Multiple step explanation

This is the area where you explain things in detail. I emphasize multiple steps because breaking things down into smaller parts makes things more manageable for you as a writer and allows readers to quickly pick up where they stop. Multiple steps are also necessary to paint good mental pictures in the minds of readers.

How granular should each step in the explanation be? As granular as possible. Sometimes they may be one sentence long. However, length is less important than scope. Let's talk about scope a little bit.

Scope in technical posts is the same as in programming languages. You have local and global scope. Global scope means that the information being discussed in some place applies to everything else. Local scope means that the information being discussed applies to whatever you are reading right now.

Each step in an explanation has local and global scope. Meaning that the information discussed in each step is important to the step itself first, and second to the general post. But not the other way around. Scope has precedence and it's very important. Having the wrong level of scope in any part of an explanation will confuse the reader.

There are multiple ways to encapsulate scope locally with the help of visual cues. Visual cues are graphic or typographic elements that allow you to let the reader know that everything within specific area is closely related to itself (local scope), but not very related to the global scope. Let me show you an example:

# This is a globally encapsulated scope. 
# Note that everything that I write here is assumed to be directly related.
# I wrote this post as a result of a Tweet!

# This is a locally encapsulated scope. What I write here is separate from the rest.
#  #####
#  #
#  # How are you enjoying this post?
#  #
#  #
#  # #####
#  # #
#  # # Yes, this totally looks like OOP. It is not a coincidence. :)
#  # #
#  # #####
#  # 
#  #####
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One thing I want you to notice is that the deepest level of scope is still related to the other two, but has precedence when it comes to communicating ideas. People tend to read the deepest scope first. This is a very important point. The order people follow when it comes to scope is deepest first. Using the example above, the will tend to read the text above in the following order:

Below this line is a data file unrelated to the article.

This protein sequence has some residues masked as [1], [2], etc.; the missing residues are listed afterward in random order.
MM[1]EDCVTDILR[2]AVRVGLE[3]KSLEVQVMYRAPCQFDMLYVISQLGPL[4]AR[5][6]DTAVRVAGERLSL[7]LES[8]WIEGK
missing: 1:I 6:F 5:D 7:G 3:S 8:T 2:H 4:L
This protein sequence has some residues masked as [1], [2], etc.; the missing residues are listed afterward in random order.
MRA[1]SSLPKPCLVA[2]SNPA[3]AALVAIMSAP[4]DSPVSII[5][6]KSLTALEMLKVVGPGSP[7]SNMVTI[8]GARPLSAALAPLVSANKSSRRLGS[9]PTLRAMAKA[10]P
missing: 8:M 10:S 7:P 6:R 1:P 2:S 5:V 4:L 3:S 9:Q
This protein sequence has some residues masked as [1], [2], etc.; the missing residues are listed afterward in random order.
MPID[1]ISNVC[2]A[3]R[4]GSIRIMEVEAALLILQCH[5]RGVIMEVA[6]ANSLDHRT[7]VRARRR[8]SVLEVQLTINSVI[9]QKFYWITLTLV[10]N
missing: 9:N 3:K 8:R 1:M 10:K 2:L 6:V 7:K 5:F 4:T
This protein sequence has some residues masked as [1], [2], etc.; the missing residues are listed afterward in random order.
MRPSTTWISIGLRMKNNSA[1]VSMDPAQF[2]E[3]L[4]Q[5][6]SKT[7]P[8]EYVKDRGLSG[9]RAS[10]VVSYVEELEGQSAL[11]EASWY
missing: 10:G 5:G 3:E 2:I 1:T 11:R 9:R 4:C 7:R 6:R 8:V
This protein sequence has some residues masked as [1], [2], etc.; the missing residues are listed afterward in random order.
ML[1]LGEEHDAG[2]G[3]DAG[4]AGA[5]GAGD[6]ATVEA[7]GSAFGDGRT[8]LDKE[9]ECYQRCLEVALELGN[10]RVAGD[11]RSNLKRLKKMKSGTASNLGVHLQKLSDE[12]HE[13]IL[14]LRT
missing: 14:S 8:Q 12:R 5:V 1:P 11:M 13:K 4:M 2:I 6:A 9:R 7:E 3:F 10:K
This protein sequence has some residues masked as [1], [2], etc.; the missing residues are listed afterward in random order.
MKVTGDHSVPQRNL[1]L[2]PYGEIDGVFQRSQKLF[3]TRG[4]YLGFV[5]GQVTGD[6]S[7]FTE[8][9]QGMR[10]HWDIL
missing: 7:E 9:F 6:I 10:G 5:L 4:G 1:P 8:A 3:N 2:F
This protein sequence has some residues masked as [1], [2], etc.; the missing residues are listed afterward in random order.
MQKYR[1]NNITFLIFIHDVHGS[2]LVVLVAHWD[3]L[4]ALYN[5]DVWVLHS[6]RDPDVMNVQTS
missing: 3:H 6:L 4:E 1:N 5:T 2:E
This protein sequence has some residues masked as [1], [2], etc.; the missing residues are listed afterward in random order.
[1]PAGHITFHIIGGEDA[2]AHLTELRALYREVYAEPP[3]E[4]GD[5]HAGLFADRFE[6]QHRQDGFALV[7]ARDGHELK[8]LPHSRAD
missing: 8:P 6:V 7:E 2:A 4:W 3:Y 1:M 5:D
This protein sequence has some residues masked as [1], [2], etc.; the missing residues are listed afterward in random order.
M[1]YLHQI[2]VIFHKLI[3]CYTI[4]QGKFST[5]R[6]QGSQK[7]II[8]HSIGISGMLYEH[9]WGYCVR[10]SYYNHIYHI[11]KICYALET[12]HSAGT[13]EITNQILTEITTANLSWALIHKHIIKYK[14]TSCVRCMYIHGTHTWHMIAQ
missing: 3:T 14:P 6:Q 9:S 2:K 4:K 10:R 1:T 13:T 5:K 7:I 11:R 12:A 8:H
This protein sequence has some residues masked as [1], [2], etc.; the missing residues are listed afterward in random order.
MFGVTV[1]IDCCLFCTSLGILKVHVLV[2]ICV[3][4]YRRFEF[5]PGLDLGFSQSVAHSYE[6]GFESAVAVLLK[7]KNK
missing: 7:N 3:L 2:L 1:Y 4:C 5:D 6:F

• First -> Yes, this totally looks like OOP. It is not a coincidence. :)
  • Second -> How are you enjoying this post?
  • Third -> This is a locally encapsulated scope. What I write here is separate from the rest.

In summary, break things down into smaller steps and provide visual cues that inform the reader of scope. Keep things that are locally related to a specific step. When in doubt, break things down and provide visual cues. It is better to have multiple small (micro) steps than a handful of big ones.


Providing examples is a necessity these days. People will usually skip everything else and go to the examples. That is why it's important to repeat everything in the examples. Yes, that means including the requirements and the multiple step explanations as part of the examples. You will not copy and paste the text into the examples, but you will provide a more concise version of them.

Examples are the most important part of a technical post because people will leverage them to understand whatever it is you are discussing. In fact, how people react to a technical post is directly related to how good the example provided are. The more examples you can provide the better. However, make sure to provide examples in different lengths and types. You don't want to forget including a "Hello, World" example, but you also don't want it to be the only example you include. Using Python's F-Strings, let me show you some examples that you can learn from.

Very simple example used as an introduction:

# python 3.6.1 on MacOS 10.12

# Hello world with F-Strings

name = "World"
print(f"Hello, {name}")
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Simple example showcasing some specific technical detail (local scope):

# python 3.6.1 on MacOS 10.12

# Using Python's F-Strings in functions

def hello(name):
    return f"Hello, {name}"

def print_hello(name):
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A more complex example would be:

# python 3.6.1 on MacOS 10.12

# Implementing FizzBuzz with Python's F-Strings
# and ternary operators